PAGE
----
corporation by restoring property to it or compensating it for losses suffered. Such an action is aimed at strengthening the corporation. An action for dissolution, however, the aim of which is to end the corporate life, cannot possibly benefit the corporation and can only be judged by a standard of whether it is more to the interest of the stockholders to end the corporation's life than it is to continue it. This is obviously a decision for the majority. A minority may separate themselves from the corporation if they wish. They hardly have standing to compel a dissolution unless a showing is made that the majority of the corporation seek to carry it on for the purpose of enriching themselves at the expense of the minority." Id. at 376. Here petitioners have set forth sufficient allegations and support to raise an issue that the majority shareholders are enriching themselves at the expense of the minority. Contrary to respondents opposition, there are no issues raised in the instant petition that require this action to be heard by Justice Satterfield. Furthermore, the sworn statements of the petitioners are sufficient to warrant a hearing to determine the validity of these allegations. See generally, Shapiro v. Rockville Country Club, Inc.22 A.D.3d 657 (2d Dept 2005.) The corporate shareholders, are directed to appear for a hearing in Part 17, Room 116 on May 1, 2009 at 9:30 A.M. The Petitioners are to be given access to all corporate books, including those for construction costs and operating the business. All parties and their agents, employees and representatives are enjoined from transferring or encumbering any assets of Pearl Nightlife, Inc. outside the normal course of business. Petitioner's request for the appointment of a temporary receiver is denied, as there is insufficient evidence at this time for this Court to make a finding of dissipation or waste of corporate assets.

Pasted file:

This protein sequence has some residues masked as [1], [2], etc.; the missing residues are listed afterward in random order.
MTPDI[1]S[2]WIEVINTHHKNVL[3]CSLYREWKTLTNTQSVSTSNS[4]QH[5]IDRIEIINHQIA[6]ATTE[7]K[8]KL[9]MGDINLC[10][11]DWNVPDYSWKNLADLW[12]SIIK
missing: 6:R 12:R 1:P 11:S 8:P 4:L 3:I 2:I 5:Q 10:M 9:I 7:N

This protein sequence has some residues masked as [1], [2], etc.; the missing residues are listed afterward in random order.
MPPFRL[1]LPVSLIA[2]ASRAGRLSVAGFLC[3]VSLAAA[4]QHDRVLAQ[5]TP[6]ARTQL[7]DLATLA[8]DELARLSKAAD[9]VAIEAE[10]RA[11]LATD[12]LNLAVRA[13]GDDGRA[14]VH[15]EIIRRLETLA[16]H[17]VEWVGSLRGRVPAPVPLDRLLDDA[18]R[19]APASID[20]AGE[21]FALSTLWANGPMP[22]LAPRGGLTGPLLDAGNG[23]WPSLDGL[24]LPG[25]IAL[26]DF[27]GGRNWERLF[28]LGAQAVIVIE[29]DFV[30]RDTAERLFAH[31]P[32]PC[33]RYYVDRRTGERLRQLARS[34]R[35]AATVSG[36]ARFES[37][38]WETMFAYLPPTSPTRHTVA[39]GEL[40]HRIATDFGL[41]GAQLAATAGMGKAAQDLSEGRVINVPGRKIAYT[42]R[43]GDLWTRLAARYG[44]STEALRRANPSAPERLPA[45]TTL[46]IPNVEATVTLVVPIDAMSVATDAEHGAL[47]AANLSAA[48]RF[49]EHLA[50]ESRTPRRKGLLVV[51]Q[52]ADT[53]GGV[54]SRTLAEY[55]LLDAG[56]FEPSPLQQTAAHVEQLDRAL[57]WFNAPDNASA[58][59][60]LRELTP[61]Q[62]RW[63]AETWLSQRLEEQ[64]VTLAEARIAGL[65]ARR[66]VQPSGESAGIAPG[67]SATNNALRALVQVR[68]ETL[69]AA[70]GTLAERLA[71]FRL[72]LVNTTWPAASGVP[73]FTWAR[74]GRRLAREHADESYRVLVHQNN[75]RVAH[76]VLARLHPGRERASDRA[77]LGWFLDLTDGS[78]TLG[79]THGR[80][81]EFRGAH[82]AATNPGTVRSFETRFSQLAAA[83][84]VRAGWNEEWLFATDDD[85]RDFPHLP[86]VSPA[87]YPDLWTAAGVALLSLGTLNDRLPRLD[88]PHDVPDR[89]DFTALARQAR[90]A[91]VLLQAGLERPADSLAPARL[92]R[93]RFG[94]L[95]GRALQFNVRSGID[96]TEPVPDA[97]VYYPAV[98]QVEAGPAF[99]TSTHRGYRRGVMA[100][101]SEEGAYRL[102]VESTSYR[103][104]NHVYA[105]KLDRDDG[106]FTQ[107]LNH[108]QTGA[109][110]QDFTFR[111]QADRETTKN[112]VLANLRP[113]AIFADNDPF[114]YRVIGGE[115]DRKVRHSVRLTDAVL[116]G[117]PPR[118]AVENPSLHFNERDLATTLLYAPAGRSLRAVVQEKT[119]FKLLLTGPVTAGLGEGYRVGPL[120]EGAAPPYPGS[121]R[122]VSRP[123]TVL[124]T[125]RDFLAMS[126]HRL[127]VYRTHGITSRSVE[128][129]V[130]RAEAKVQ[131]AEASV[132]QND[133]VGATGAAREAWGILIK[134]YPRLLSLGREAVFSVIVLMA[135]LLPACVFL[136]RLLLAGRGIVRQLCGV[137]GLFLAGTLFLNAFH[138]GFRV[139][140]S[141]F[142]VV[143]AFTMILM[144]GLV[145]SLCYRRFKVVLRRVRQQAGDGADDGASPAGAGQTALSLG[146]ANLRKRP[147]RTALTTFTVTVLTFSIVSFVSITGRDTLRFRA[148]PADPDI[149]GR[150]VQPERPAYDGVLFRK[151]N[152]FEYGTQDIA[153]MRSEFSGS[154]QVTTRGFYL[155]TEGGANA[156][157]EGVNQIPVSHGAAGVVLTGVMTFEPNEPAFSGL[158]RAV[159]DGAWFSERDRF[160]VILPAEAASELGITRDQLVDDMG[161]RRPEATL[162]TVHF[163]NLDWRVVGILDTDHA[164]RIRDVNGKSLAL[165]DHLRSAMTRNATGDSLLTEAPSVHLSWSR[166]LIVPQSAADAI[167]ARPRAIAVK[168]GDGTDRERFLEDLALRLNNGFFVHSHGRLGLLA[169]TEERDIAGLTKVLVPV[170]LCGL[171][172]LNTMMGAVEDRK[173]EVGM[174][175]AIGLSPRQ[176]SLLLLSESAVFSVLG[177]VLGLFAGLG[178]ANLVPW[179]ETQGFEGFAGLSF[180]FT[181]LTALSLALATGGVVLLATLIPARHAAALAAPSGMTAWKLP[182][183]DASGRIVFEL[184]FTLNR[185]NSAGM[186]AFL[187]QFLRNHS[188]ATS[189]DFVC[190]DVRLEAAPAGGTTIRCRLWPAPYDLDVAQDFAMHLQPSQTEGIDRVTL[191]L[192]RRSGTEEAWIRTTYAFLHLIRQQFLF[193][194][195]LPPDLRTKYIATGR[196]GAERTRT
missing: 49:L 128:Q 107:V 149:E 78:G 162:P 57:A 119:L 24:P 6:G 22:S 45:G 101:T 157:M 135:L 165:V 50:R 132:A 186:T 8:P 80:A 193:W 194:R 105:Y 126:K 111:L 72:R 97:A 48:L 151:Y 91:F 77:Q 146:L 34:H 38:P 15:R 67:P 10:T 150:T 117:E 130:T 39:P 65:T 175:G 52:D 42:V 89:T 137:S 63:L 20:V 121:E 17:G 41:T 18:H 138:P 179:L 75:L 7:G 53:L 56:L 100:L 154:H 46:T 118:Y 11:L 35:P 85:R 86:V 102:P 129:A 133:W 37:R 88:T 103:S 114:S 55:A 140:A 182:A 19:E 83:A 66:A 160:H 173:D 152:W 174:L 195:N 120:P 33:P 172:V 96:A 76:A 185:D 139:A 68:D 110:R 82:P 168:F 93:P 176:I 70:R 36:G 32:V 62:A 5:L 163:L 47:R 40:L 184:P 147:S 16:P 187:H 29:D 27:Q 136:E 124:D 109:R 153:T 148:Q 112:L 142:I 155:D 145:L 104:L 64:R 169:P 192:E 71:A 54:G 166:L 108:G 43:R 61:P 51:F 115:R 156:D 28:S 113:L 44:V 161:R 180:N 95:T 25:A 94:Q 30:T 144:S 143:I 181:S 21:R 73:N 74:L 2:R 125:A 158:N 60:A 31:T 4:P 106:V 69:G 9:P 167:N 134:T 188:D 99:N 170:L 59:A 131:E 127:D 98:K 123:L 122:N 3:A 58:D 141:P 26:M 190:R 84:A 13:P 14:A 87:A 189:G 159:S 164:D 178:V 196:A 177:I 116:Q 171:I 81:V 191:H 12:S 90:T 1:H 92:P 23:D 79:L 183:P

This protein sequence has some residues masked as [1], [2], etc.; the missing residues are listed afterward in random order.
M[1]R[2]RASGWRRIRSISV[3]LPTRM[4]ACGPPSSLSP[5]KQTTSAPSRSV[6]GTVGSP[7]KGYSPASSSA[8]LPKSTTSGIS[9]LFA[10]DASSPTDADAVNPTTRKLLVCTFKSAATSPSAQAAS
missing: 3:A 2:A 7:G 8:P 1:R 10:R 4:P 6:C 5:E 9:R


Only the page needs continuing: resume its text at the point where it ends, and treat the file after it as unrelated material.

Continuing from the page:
Dated: February 24, 2009

........................................... ORIN R. KITZES, J.S.C.

Information

D:\Program Files\Neevia.Com\Document Converter\temp\QUEENS28420SCIV_1236269420401.WPD

3 pages

Find more like this

Report File (DMCA)

Our content is added by our users. We aim to remove reported files within 1 working day. Please use this link to notify us:

Report this file as copyright or inappropriate

1341525


You might also be interested in

BETA
D:\Program Files\Neevia.Com\Document Converter\temp\QUEENS28420SCIV_1236269420401.WPD
Microsoft Word - Document1